Last week, two of the best chefs in the Bay Area united to cook a fundraising dinner in San Francisco. Daniel Patterson from COI and David Kinch from Manresa, both Michelin 2-star restaurants, prepared together a 7-course meal with proceeds benefiting the American team competing at next Bocuse d’Or—the Olympics of cooking. A few lucky diners had the chance to experience this once-in-a-lifetime event. And now, in a rare look behind the scenes, from prep to plating, so can you. Eat vicariously.
Two hours before service, the final prep work is underway. Stainless steel rulers mark precise cutting templates, cooking times are tested, mise en places are set. Chefs make final seasoning adjustments for every ingredient exercising the kitchen’s most important act—tasting.
One hour before service, wine boxes, folded linens and jackets still hang around the dining room. The staff eats the family meal—chicken stew, rice and salad. A hearty dinner that gives them the needed energy to perform. And in a matter of minutes, all is gone. The dining room is staged, chairs are aligned, lights are dimmed; it’s show time.
Fifteen minutes before service, the adrenaline is high in both back and front of the house. Servers are trained on how to present and explain each dish; Daniel and David taste each other’s food. There’s a mix of excitement and healthy anxiety in the air. Everything is ready, everyone is prepared; but tonight, more than any other night, nothing can go wrong.
“Two first!” The chef kicks off service calling the evening’s first amuse bouches. “Yes, Chef!” Answers one cook. And so it begins. Course after course, each dish is called aloud, fired and expedited with great efficiency and sense of urgency. Like a relay race, the peak of activity in the kitchen moves from one station to another following the progression of dishes on the menu. The baton is passed with the chef calling the next order. “Two oyster!”
Throughout the night, a ballet of tweezers and Sharpies can be watched in constant motion. Each dish is carefully assembled by sometimes many chefs, heads down, tweezers in hands like a group of surgeons around the operating table. Focused, until the last sprig of fresh herb, plucked à la minute, is precisely laid down on the finished plate. And there, another artful dish is produced. “I need hands!” Calls the expediter, a server quickly takes it away. With Sharpie in hand, he crosses it from the list and moves on to the next thing, not a second to spare.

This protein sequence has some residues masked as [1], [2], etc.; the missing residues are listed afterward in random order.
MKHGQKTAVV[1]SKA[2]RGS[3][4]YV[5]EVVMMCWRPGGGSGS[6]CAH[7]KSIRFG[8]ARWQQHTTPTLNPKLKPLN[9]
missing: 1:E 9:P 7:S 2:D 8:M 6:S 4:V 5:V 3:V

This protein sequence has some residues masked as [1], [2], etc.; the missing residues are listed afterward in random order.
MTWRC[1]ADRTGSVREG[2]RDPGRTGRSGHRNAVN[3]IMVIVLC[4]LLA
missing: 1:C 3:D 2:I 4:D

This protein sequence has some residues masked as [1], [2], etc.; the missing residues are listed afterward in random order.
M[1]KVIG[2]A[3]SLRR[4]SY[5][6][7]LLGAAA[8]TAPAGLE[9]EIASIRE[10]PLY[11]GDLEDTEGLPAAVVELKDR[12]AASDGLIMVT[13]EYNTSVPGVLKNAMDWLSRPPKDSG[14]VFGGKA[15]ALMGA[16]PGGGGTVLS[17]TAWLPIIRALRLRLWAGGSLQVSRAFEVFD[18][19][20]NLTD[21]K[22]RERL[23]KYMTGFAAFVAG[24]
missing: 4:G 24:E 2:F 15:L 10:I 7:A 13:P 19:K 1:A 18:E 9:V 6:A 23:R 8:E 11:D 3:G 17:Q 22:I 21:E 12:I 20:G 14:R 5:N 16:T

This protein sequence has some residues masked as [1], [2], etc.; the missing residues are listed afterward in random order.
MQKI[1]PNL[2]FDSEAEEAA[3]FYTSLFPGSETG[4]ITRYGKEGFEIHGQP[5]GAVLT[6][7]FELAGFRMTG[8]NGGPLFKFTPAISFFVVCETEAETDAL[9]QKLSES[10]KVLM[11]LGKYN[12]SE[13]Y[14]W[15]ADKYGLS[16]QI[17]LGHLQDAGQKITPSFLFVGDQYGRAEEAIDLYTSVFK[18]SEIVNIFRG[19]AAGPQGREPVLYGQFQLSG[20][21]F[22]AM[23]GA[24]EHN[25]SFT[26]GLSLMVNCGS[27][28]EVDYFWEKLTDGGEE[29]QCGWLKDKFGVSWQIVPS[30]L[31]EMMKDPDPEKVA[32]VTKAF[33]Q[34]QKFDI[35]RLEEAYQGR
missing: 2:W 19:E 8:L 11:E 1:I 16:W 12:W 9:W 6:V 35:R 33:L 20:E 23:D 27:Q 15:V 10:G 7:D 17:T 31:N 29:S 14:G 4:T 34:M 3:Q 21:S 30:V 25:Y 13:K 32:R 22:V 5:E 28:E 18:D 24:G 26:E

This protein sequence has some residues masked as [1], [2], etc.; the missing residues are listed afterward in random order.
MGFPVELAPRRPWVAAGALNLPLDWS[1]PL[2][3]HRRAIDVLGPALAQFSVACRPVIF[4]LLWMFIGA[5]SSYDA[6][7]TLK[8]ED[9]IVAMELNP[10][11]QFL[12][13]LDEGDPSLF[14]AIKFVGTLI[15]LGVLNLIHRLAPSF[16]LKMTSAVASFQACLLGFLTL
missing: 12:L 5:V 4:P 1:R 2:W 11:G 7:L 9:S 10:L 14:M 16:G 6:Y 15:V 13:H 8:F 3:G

Tickets are lined up on the wall that divides the kitchen from the dining room. Written in a language cooks and servers are fluent in—efficiency. As the night progresses, dozens of the same dishes are produced flawlessly, making the kitchen a well-oiled machine. But that’s no excuse to relax; everything is constantly tasted, checked. Daniel and David join their staff jumping from station to station to offer help where most needed.
On the other side of the wall, the dining room is filled with excitement and anticipation for every dish that arrives. Beautiful presentations engage diners creating awe and surprise, like an oyster that begs to be opened revealing a gift inside. Flavors that layer great complexity out of the simplest of ingredients, like a chicken and an egg. The food is exciting, outstanding, unforgettable.
And while guests are suspended in a moment of delight, back in the kitchen, chefs and servers move at full speed. The show must go on.